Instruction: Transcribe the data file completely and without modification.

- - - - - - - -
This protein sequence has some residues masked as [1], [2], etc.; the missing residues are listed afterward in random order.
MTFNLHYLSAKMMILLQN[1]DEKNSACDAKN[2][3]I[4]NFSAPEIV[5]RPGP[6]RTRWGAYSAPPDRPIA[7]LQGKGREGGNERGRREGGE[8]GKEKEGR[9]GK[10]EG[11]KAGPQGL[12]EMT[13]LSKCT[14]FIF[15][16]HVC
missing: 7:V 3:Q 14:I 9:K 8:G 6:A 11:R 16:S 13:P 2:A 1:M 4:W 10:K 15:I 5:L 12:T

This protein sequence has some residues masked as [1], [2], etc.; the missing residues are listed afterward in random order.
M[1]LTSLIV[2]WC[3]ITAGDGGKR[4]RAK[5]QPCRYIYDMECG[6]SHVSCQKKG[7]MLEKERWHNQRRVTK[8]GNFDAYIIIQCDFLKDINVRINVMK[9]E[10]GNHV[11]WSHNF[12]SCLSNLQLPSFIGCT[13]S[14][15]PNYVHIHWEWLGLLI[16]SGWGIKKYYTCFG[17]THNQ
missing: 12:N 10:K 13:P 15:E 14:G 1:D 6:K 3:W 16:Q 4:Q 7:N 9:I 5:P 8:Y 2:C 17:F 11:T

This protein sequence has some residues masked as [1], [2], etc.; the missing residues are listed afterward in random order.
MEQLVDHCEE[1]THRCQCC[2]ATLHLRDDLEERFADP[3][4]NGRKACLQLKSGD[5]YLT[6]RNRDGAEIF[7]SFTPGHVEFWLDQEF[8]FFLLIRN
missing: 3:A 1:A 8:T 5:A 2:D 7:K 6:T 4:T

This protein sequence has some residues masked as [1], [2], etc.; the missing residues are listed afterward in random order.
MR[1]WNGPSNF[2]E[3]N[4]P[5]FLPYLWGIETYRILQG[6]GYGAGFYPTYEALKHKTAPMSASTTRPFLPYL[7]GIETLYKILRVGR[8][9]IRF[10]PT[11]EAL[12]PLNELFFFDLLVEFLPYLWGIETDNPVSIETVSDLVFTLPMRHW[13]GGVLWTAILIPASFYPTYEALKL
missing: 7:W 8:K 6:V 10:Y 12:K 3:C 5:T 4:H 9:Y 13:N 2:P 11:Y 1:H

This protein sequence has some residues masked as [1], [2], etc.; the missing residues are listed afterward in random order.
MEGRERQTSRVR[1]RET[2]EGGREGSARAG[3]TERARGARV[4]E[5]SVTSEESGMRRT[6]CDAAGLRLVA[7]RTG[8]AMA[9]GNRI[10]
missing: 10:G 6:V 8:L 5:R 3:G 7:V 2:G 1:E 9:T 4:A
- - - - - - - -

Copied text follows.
This protein sequence has some residues masked as [1], [2], etc.; the missing residues are listed afterward in random order.
MTFNLHYLSAKMMILLQN[1]DEKNSACDAKN[2][3]I[4]NFSAPEIV[5]RPGP[6]RTRWGAYSAPPDRPIA[7]LQGKGREGGNERGRREGGE[8]GKEKEGR[9]GK[10]EG[11]KAGPQGL[12]EMT[13]LSKCT[14]FIF[15][16]HVC
missing: 7:V 3:Q 14:I 9:K 8:G 6:A 11:R 16:S 13:P 2:A 1:M 4:W 10:K 15:I 5:L 12:T

This protein sequence has some residues masked as [1], [2], etc.; the missing residues are listed afterward in random order.
M[1]LTSLIV[2]WC[3]ITAGDGGKR[4]RAK[5]QPCRYIYDMECG[6]SHVSCQKKG[7]MLEKERWHNQRRVTK[8]GNFDAYIIIQCDFLKDINVRINVMK[9]E[10]GNHV[11]WSHNF[12]SCLSNLQLPSFIGCT[13]S[14][15]PNYVHIHWEWLGLLI[16]SGWGIKKYYTCFG[17]THNQ
missing: 12:N 10:K 13:P 15:E 14:G 1:D 6:K 3:W 16:Q 4:Q 7:N 9:I 5:P 8:Y 2:C 17:F 11:T

This protein sequence has some residues masked as [1], [2], etc.; the missing residues are listed afterward in random order.
MEQLVDHCEE[1]THRCQCC[2]ATLHLRDDLEERFADP[3][4]NGRKACLQLKSGD[5]YLT[6]RNRDGAEIF[7]SFTPGHVEFWLDQEF[8]FFLLIRN
missing: 3:A 1:A 8:T 5:A 2:D 7:K 6:T 4:T

This protein sequence has some residues masked as [1], [2], etc.; the missing residues are listed afterward in random order.
MR[1]WNGPSNF[2]E[3]N[4]P[5]FLPYLWGIETYRILQG[6]GYGAGFYPTYEALKHKTAPMSASTTRPFLPYL[7]GIETLYKILRVGR[8][9]IRF[10]PT[11]EAL[12]PLNELFFFDLLVEFLPYLWGIETDNPVSIETVSDLVFTLPMRHW[13]GGVLWTAILIPASFYPTYEALKL
missing: 7:W 8:K 6:V 10:Y 12:K 3:C 5:T 4:H 9:Y 13:N 2:P 11:Y 1:H

This protein sequence has some residues masked as [1], [2], etc.; the missing residues are listed afterward in random order.
MEGRERQTSRVR[1]RET[2]EGGREGSARAG[3]TERARGARV[4]E[5]SVTSEESGMRRT[6]CDAAGLRLVA[7]RTG[8]AMA[9]GNRI[10]
missing: 10:G 6:V 8:L 5:R 3:G 7:V 2:G 1:E 9:T 4:A